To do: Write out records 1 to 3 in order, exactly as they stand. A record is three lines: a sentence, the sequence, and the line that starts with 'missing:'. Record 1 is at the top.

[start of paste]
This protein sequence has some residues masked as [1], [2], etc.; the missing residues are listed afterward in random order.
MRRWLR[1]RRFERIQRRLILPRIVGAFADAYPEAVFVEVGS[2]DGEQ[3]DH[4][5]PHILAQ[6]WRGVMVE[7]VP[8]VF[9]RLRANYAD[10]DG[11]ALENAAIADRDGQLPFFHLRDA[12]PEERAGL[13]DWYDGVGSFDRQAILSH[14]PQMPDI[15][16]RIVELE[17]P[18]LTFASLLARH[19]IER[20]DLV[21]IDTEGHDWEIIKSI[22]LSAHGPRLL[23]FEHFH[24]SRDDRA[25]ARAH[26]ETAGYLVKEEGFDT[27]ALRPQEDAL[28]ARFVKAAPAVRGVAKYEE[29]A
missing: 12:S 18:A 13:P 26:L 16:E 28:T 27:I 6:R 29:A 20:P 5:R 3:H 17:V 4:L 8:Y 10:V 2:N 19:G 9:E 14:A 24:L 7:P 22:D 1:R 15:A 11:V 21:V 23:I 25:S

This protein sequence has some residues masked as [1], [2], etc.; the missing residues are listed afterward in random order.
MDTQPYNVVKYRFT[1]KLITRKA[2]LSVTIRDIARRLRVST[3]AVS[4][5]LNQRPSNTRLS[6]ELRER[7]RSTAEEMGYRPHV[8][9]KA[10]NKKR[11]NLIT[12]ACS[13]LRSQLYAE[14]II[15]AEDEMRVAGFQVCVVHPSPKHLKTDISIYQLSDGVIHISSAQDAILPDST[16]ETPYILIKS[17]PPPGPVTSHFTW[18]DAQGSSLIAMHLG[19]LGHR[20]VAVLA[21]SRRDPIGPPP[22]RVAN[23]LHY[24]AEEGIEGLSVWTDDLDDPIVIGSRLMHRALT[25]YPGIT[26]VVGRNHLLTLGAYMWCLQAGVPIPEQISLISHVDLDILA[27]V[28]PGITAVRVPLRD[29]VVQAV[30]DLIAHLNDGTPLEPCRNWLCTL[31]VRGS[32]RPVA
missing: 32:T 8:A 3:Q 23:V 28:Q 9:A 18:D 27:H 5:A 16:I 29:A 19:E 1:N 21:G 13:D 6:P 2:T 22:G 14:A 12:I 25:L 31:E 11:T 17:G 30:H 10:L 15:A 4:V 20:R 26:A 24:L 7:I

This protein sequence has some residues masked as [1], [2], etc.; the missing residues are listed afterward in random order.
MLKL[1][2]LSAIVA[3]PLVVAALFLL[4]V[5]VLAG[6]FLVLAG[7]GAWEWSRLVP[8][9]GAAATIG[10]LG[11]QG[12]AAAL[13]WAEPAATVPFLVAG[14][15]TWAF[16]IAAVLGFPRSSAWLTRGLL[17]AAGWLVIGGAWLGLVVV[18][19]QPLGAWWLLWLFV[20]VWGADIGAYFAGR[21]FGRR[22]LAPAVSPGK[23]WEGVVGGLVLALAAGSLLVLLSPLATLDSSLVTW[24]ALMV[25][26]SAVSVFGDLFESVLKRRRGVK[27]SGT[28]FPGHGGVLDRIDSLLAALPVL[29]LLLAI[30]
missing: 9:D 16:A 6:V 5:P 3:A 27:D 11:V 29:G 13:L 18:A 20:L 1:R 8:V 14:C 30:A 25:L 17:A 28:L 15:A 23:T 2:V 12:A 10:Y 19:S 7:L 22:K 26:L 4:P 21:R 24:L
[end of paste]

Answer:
This protein sequence has some residues masked as [1], [2], etc.; the missing residues are listed afterward in random order.
MRRWLR[1]RRFERIQRRLILPRIVGAFADAYPEAVFVEVGS[2]DGEQ[3]DH[4][5]PHILAQ[6]WRGVMVE[7]VP[8]VF[9]RLRANYAD[10]DG[11]ALENAAIADRDGQLPFFHLRDA[12]PEERAGL[13]DWYDGVGSFDRQAILSH[14]PQMPDI[15][16]RIVELE[17]P[18]LTFASLLARH[19]IER[20]DLV[21]IDTEGHDWEIIKSI[22]LSAHGPRLL[23]FEHFH[24]SRDDRA[25]ARAH[26]ETAGYLVKEEGFDT[27]ALRPQEDAL[28]ARFVKAAPAVRGVAKYEE[29]A
missing: 12:S 18:A 13:P 26:L 16:E 28:T 27:I 6:R 29:A 20:P 5:R 3:H 17:V 4:L 8:Y 10:V 2:N 19:G 9:E 14:A 24:L 7:P 22:D 1:R 15:A 11:V 21:V 23:I 25:S

This protein sequence has some residues masked as [1], [2], etc.; the missing residues are listed afterward in random order.
MDTQPYNVVKYRFT[1]KLITRKA[2]LSVTIRDIARRLRVST[3]AVS[4][5]LNQRPSNTRLS[6]ELRER[7]RSTAEEMGYRPHV[8][9]KA[10]NKKR[11]NLIT[12]ACS[13]LRSQLYAE[14]II[15]AEDEMRVAGFQVCVVHPSPKHLKTDISIYQLSDGVIHISSAQDAILPDST[16]ETPYILIKS[17]PPPGPVTSHFTW[18]DAQGSSLIAMHLG[19]LGHR[20]VAVLA[21]SRRDPIGPPP[22]RVAN[23]LHY[24]AEEGIEGLSVWTDDLDDPIVIGSRLMHRALT[25]YPGIT[26]VVGRNHLLTLGAYMWCLQAGVPIPEQISLISHVDLDILA[27]V[28]PGITAVRVPLRD[29]VVQAV[30]DLIAHLNDGTPLEPCRNWLCTL[31]VRGS[32]RPVA
missing: 32:T 8:A 3:Q 23:V 28:Q 9:A 18:D 27:H 5:A 16:I 29:A 19:E 1:N 21:G 13:D 6:P 2:T 22:G 14:A 12:I 25:L 31:E 11:T 17:G 30:H 10:L 15:A 4:V 20:R 26:A 24:L 7:I

This protein sequence has some residues masked as [1], [2], etc.; the missing residues are listed afterward in random order.
MLKL[1][2]LSAIVA[3]PLVVAALFLL[4]V[5]VLAG[6]FLVLAG[7]GAWEWSRLVP[8][9]GAAATIG[10]LG[11]QG[12]AAAL[13]WAEPAATVPFLVAG[14][15]TWAF[16]IAAVLGFPRSSAWLTRGLL[17]AAGWLVIGGAWLGLVVV[18][19]QPLGAWWLLWLFV[20]VWGADIGAYFAGR[21]FGRR[22]LAPAVSPGK[23]WEGVVGGLVLALAAGSLLVLLSPLATLDSSLVTW[24]ALMV[25][26]SAVSVFGDLFESVLKRRRGVK[27]SGT[28]FPGHGGVLDRIDSLLAALPVL[29]LLLAI[30]
missing: 9:D 16:A 6:V 5:P 3:A 27:D 11:V 29:G 13:L 18:A 20:L 1:R 8:V 14:C 30:A 25:L 17:A 28:L 15:A 23:T 2:V 12:A 10:Y 19:S 7:L 22:K 26:L 4:P 21:R 24:L